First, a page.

What’s Eating Apple? Tech Company Blames China for Sagging iPhone Sales and Tumbling Share Prices
Apple CEO Tim Cook's letter to investors spooked investors. But despite the warnings, the tech company is still poised for success. (Photo: Stephanie Keith/Getty Images)
When Apple CEO Tim Cook wrote a letter warning investors to expect lower revenue in the company’s first quarter of 2019, he wasn’t implying that the company was going out of business.
But when Cook made public his downgraded expectations, the fallout from the financial press suggested that the smartphone giant was in grave trouble. And that’s simply not the case.
Investors panicked and the resulting sell-off saw Apple stock tumble mightily. On Jan. 2, 2019, APPL was trading on Nasdaq at 157. The next day it was down to 144, wiping $450 billion from the company’s market value, which had been as high as $1.1 trillion in 2018.
While investors always overreact to bad news, there does seem to be more to this downswing than a few jittery punters losing their nerve. A growing number of analysts are now predicting that this could be the beginning of the end of Apple iPhone’s decade-long run of dominance.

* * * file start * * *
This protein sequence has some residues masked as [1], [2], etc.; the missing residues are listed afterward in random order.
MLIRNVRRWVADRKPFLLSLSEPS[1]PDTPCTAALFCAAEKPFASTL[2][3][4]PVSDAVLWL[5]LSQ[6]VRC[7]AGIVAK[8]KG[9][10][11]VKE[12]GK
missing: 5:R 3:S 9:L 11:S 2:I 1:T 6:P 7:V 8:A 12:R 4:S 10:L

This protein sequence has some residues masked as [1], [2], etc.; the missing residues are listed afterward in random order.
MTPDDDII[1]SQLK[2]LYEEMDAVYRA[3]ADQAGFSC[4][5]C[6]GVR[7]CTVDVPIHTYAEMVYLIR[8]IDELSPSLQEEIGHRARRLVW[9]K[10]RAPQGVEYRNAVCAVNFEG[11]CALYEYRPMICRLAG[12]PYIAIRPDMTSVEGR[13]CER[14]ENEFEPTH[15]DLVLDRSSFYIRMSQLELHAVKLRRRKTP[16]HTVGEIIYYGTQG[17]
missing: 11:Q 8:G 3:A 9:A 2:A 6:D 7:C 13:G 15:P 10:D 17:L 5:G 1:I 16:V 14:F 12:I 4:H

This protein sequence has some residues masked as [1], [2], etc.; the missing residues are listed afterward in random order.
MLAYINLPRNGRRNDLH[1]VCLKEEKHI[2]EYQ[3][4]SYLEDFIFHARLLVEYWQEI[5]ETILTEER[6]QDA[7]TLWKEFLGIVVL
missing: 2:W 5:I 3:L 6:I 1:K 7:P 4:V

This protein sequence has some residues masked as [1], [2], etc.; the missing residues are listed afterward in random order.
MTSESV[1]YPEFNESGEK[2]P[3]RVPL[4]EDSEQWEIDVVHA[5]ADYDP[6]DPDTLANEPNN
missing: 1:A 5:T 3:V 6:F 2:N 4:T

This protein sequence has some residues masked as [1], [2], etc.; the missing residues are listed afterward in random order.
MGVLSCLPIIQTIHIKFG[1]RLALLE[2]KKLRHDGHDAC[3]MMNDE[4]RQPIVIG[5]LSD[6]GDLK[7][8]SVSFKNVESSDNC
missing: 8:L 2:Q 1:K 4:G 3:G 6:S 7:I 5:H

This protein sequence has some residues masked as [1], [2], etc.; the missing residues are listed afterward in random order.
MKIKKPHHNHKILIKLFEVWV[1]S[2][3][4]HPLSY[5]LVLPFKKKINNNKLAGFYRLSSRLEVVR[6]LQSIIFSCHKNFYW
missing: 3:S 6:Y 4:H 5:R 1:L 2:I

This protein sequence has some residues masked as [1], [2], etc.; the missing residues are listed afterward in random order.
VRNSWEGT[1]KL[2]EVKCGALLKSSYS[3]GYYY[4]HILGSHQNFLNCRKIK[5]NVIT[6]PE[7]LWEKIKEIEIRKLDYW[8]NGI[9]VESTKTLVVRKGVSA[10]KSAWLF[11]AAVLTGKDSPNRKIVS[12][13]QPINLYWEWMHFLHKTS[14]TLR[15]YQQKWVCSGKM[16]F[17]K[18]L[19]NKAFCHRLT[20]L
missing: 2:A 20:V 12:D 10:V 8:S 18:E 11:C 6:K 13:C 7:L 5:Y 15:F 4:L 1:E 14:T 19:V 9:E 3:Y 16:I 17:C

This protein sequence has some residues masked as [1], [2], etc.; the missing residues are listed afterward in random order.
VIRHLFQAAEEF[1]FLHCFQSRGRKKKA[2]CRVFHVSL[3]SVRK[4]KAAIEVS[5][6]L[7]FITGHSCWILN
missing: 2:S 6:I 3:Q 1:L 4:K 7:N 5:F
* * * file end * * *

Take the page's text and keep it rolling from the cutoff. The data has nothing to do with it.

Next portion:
Here are some reasons they’re using to support that claim.
The worsening economic situation in China
In his letter, Cook placed most of the blame for lagging iPhone sales on the economic situation in China. China’s economy is struggling. The country’s stock market lost US$2.3 trillion in 2018, its poorest performance in a decade and many people may be forgoing the expensive iPhone for one of the many cheaper models on the market. “Over 100 percent of our year-over-year worldwide revenue decline occurred in Greater China,” writes Cook. The unspoken worry is that if China’s economy continues its downward trend, it could cause a global recession, which would further dent sales.
Simmering trade tensions between U.S. and China
The effects of Donald Trump’s global trade wars is not only being felt in Canada, but also other parts of the world, including China. In his letter, Cook cites “rising trade tensions with the United States” as a reason for the company’s poor performance in the world’s largest market. CNBC’s Jim Cramer suggests that many Chinese are choosing to buy Huawei phones instead of Apple as a patriotic gesture. In China, says Cramer, “the Communist Party doesn’t want you to buy Apple.”
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